Bollywood

Pregnancy, pandemic and panic: Maternal bliss turns traumatic anguish


Special, blissful and happy — this is how one usually describes a pregnancy. But with the pandemic taking a till o everyone’s lives, it has transformed the experience for expectant mothers into a journey full of anxiety and depression.

So, you ask, what is it like to be pregnant and give birth in a pandemic? It’s like living with guilt of bringing a new life into this world full of pain and grief, say expectant mothers.

PAN-HASSLED FOR STAR MOM-TO-BE

Several Bollywood celebs such as actors Dia Mirza, Lisa Haydon, Kishwer Merchant and Geeta Basra all are due to deliver babies this. And most of them admit that second wave has been tough one to handle.

“It has been quite a challenge to keep myself positive. Bolna bahut aasan hai ke stay positive, but how can you just be blind to what’s happening around? You can’t just cut out from the outside world. We don’t wake up to positive news anymore. It’s depressing actually,” says Basra, expecting her second baby with cricketer Harbhajan Singh.

“Who wants to show this kind of world to a newborn baby,” she asks, adding, “It’s a very awkward life we’re living right now, and no one expected this, but with the new baby coming, we want and hope to go back to the normal life as soon as possible.”

Echoing a similar sentiment, Kishwer Merchant, who’s expecting her first child with Suyyash Rai, feels the timing has been really bad.

“I never imagined that my pregnancy would be like this — stuck at home, not able to do anything or even go out. Getting happy thoughts has been very difficult due to the turn of events,” she confesses, adding that she even got stuck in a cycle of negativity.

“I was getting into it very badly, but then I had to literally withdraw myself from it and put my phone away. I even told Suyyash to take calls regarding the crisis in another room as it was really affecting,” confesses Merchant.

COMMON EXPERIENCES FOR ALL

Not just celebs, other would-be-moms, too, are facing similar challenges.

In her second trimester, Aakanksha Joon, 30, says, “I’m constantly told to keep away from negative thoughts, but every morning when I open Whatsapp, I see news of someone having died while I was asleep. I’ve had to leave family groups because of the constant tragic news, just to get away from constant anxiety”.

Calling it the “worst time to be pregnant”, she adds, “I can’t go for regular check-ups because my doctor says we don’t have that luxury in these times. I’m surviving on hope and love to help my baby grow. It’s definitely panic inducing that my child may come into a world where he/she may not be safe from the first moment.”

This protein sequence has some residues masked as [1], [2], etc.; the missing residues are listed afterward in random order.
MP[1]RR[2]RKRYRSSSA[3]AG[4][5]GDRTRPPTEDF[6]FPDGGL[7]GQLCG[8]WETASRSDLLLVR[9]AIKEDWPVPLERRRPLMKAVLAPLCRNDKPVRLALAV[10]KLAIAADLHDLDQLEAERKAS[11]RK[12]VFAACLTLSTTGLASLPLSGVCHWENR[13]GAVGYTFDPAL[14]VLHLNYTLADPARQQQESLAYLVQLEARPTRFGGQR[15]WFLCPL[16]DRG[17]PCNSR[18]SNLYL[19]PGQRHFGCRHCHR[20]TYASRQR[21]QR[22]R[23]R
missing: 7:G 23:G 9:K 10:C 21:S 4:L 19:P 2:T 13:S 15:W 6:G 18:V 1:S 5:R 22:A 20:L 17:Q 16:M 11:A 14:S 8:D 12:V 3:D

In agreement, Sayali Sawant Kapadi, who’s due in July, says, “I have a feeling of guilt. I feel bad that my child will see this world with masked people, six feet distance, no crowd… This world where there are restrictions and danger.”

A CALL FOR HELP

There have been worldwide surveys indicating that pregnant and postpartum women are reporting high levels of depression, anxiety, and loneliness during the pandemic. And they’ve to navigate it all with limited support, and the inability to go to the doctor for consultation.

That’s the reason why National Commission for Women’s (NCW) chairperson Rekha Sharma has started a special helpline for expectant mothers to guide them towards getting medical advice at the right time.

“There have been a rise in cases of Covid-19 among the pregnant women as well, and we’ve been swamped with calls ever since we started the helpline in April. Some ask for medicines, injections, beds, ventilators, while some call to check with various doubts and misconceptions about pregnancy and taking care, especially first timers,” Sharma shares, adding that they have got over 700 complaints till now.

POSITIVE VIBES ONLY

While Basra has cut herself off from “all sorts of updates on social media” and is instead listening to “lots of chants and mantras”, Merchant has found solace in “a colorful path of painting, world of books, planting and movie marathons” with husband.

Also, Joon ensures that she starts her mornings with positive thoughts and “align them to new beginnings”, and for Kapahi, “hydration, walking, breathing exercises, books, chanting mantras, and praying” has been helping her stay calm.

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